The purpose of a capacitor is to store energy in the electric field between a pair of closely spaced conductors that are called plates, and these capacitors are used in electrical circuits as energy-storage devices. Capacitors can also be used to differentiate between signals of high frequency and low frequency, which makes them particularly useful in electronic filters.
When voltage is applied to the capacitor, electric charges of equal magnitude yet opposite polarity build up on each capacitor plate.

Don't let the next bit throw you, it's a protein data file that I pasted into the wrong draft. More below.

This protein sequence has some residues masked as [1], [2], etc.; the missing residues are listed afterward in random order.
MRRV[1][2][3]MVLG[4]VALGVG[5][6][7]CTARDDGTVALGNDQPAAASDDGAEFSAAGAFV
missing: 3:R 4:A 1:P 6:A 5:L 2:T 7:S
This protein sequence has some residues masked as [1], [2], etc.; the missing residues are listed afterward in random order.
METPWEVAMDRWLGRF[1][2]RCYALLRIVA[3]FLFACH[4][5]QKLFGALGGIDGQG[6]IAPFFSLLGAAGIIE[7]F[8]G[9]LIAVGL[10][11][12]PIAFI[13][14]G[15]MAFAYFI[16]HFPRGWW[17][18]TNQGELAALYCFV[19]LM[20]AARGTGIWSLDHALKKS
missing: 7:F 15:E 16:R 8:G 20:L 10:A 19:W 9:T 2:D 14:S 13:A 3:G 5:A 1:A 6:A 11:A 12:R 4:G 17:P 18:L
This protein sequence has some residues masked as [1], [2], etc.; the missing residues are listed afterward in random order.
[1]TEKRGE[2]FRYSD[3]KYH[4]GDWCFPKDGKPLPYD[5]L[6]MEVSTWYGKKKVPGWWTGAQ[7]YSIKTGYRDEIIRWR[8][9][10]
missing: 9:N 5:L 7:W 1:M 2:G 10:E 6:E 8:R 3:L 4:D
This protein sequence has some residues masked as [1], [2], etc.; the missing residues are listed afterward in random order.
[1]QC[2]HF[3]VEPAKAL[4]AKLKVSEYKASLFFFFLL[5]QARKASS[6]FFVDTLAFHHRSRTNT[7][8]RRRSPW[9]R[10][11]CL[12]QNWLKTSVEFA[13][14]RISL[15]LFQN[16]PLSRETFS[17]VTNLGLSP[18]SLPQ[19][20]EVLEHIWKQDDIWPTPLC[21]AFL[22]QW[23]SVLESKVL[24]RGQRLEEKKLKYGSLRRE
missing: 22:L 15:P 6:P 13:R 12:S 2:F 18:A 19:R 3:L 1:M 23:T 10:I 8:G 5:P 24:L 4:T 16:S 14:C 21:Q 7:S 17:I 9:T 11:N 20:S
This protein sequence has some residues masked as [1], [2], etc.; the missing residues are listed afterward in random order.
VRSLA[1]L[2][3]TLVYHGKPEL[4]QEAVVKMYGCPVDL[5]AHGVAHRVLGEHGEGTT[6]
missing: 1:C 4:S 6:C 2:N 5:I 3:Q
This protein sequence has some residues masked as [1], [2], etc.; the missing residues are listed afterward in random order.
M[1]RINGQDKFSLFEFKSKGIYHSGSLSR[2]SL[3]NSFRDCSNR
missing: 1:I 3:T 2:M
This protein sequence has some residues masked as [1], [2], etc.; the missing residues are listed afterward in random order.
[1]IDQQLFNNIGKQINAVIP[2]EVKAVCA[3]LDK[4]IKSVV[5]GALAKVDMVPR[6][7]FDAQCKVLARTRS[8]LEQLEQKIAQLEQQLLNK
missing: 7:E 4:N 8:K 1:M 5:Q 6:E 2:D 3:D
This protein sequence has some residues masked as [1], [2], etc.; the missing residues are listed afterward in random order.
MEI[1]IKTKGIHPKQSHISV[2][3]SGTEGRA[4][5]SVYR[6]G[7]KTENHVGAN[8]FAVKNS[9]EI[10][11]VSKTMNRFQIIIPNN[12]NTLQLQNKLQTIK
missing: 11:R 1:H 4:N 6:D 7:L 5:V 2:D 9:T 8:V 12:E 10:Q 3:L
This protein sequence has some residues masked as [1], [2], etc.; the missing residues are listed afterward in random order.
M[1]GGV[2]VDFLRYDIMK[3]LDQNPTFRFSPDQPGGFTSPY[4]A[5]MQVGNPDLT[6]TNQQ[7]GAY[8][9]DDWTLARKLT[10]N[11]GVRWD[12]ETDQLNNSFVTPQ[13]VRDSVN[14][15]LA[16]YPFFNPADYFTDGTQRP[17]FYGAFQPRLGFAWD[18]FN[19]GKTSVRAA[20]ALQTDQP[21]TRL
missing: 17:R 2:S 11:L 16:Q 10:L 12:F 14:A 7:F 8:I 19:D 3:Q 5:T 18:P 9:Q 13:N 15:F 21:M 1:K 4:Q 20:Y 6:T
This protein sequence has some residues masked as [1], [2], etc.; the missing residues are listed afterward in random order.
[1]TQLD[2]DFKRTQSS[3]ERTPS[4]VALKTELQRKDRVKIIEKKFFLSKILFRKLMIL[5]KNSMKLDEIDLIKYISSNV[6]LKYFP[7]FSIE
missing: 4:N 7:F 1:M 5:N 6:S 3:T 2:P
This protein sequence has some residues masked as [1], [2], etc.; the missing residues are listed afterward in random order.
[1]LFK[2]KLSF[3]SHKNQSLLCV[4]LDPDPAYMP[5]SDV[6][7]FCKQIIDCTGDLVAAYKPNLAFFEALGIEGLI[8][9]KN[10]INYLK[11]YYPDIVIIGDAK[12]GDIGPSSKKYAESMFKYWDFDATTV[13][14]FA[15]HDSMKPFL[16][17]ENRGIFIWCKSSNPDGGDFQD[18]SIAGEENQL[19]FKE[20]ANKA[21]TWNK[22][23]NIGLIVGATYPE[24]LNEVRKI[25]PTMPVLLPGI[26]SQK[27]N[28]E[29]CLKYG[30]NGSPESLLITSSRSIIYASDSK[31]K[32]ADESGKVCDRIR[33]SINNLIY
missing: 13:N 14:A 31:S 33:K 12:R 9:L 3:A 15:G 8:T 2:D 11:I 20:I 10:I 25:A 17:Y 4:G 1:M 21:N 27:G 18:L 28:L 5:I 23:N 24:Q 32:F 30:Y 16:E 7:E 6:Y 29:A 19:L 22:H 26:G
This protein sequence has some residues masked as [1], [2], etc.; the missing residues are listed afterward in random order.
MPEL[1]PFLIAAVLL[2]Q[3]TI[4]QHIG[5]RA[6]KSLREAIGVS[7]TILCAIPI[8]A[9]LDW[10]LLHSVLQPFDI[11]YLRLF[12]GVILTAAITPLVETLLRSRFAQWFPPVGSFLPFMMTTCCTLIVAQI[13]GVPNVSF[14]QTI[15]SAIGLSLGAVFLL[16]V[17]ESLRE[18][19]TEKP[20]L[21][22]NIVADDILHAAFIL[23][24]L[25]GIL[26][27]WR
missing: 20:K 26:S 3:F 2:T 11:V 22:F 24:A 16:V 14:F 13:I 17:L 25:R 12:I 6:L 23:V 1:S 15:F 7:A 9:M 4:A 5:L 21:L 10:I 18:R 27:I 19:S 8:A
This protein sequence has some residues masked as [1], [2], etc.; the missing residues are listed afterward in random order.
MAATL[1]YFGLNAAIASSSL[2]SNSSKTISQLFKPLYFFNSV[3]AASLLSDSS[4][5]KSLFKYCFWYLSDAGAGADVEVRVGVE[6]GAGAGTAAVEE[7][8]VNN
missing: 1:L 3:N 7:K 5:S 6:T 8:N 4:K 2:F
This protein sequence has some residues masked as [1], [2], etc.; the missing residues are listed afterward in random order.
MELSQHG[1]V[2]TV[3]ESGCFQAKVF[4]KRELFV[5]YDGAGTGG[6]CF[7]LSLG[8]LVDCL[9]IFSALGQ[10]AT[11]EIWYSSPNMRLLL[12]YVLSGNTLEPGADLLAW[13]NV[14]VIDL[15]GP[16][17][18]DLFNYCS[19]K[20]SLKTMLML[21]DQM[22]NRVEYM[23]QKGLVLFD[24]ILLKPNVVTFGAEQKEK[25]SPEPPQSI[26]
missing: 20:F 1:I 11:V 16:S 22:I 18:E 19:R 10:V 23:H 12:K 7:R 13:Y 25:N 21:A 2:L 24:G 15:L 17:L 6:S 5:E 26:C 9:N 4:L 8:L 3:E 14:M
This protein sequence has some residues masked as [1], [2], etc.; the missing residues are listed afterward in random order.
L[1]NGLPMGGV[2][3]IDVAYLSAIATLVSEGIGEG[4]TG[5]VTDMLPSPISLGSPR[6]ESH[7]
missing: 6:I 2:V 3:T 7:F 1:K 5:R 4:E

The Leyden jar was the first device invented that could acquire electrical charge and store it until the scientist wanted to use it for a demonstration or an experiment. It was named for the University of Leiden, which was the place where it was first used for research. E. Georg von Kleist developed the Leyden jar in the middle of the 18th century in Germany at the same time that Peter van Musschenbroek developed it in the Netherlands. The scientists worked independently, so credit is given to them both. The first Leyden jars were very basic and consisted of glass bell jars coated with metal foil on the inner and outer surfaces. These jars were filled with either water or beer, and the jar had a stopper with a wire running through it that could be hooked up to an electrostatic generator in order to provide a quick source of electricity.